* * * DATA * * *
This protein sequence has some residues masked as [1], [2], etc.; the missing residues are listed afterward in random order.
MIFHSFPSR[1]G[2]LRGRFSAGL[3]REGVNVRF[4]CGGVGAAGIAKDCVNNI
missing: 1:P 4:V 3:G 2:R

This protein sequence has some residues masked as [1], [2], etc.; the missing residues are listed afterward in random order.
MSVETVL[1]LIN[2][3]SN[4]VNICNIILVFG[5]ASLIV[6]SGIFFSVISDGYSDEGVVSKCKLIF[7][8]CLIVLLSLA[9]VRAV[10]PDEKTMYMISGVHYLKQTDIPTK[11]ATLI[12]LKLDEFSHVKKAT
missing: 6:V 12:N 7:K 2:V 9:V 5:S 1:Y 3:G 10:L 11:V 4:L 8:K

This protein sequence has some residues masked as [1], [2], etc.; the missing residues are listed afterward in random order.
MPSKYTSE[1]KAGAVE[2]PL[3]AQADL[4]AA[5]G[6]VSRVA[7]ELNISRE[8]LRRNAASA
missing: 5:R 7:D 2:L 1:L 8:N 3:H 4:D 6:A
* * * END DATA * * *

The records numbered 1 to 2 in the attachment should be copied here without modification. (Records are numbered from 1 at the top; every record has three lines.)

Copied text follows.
This protein sequence has some residues masked as [1], [2], etc.; the missing residues are listed afterward in random order.
MIFHSFPSR[1]G[2]LRGRFSAGL[3]REGVNVRF[4]CGGVGAAGIAKDCVNNI
missing: 1:P 4:V 3:G 2:R

This protein sequence has some residues masked as [1], [2], etc.; the missing residues are listed afterward in random order.
MSVETVL[1]LIN[2][3]SN[4]VNICNIILVFG[5]ASLIV[6]SGIFFSVISDGYSDEGVVSKCKLIF[7][8]CLIVLLSLA[9]VRAV[10]PDEKTMYMISGVHYLKQTDIPTK[11]ATLI[12]LKLDEFSHVKKAT
missing: 6:V 12:N 7:K 2:V 9:V 5:S 1:Y 3:G 10:L 11:V 4:L 8:K